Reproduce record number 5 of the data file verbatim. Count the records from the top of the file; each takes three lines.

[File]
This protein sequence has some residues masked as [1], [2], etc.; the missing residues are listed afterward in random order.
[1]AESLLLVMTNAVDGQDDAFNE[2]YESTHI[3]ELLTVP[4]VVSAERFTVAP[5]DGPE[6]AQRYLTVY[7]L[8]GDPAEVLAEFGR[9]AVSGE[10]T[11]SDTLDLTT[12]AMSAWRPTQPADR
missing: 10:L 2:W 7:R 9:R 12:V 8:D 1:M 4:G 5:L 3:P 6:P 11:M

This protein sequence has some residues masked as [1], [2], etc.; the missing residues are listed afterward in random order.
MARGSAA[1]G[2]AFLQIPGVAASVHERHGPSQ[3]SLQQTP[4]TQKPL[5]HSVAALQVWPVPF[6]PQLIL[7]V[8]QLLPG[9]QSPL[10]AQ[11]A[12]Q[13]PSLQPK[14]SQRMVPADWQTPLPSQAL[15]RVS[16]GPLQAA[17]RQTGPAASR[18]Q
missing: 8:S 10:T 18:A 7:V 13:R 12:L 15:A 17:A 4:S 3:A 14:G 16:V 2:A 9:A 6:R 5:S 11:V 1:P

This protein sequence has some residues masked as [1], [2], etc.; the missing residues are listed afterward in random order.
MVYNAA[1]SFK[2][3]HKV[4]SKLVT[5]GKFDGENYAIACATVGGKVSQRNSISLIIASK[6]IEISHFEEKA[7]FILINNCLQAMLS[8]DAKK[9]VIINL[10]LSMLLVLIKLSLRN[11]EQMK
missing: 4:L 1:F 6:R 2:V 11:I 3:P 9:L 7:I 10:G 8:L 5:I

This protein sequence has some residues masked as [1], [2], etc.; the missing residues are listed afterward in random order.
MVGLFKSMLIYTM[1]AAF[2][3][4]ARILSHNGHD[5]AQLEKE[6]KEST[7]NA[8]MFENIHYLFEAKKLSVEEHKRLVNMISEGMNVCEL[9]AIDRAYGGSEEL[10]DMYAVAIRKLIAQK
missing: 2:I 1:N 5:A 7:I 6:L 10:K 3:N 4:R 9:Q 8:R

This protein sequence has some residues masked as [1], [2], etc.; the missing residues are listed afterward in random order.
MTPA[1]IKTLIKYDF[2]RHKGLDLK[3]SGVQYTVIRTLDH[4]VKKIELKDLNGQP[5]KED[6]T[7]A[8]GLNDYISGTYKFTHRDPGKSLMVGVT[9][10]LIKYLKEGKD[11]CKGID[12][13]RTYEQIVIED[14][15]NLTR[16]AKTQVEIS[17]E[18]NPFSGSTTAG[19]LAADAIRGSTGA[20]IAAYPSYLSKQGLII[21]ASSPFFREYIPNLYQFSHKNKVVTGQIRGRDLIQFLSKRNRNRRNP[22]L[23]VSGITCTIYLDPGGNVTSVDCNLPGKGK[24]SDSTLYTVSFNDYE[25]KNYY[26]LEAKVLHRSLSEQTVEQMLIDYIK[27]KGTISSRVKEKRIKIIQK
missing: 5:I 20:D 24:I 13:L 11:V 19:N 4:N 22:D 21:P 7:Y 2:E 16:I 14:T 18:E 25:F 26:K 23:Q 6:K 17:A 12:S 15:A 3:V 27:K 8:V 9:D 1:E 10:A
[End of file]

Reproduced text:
This protein sequence has some residues masked as [1], [2], etc.; the missing residues are listed afterward in random order.
MTPA[1]IKTLIKYDF[2]RHKGLDLK[3]SGVQYTVIRTLDH[4]VKKIELKDLNGQP[5]KED[6]T[7]A[8]GLNDYISGTYKFTHRDPGKSLMVGVT[9][10]LIKYLKEGKD[11]CKGID[12][13]RTYEQIVIED[14][15]NLTR[16]AKTQVEIS[17]E[18]NPFSGSTTAG[19]LAADAIRGSTGA[20]IAAYPSYLSKQGLII[21]ASSPFFREYIPNLYQFSHKNKVVTGQIRGRDLIQFLSKRNRNRRNP[22]L[23]VSGITCTIYLDPGGNVTSVDCNLPGKGK[24]SDSTLYTVSFNDYE[25]KNYY[26]LEAKVLHRSLSEQTVEQMLIDYIK[27]KGTISSRVKEKRIKIIQK
missing: 5:I 20:D 24:I 13:L 11:V 19:N 4:N 22:D 21:P 7:Y 2:E 16:I 14:T 18:E 25:F 26:K 23:Q 6:K 17:A 12:S 15:A 3:V 27:K 8:V 9:D 1:E 10:A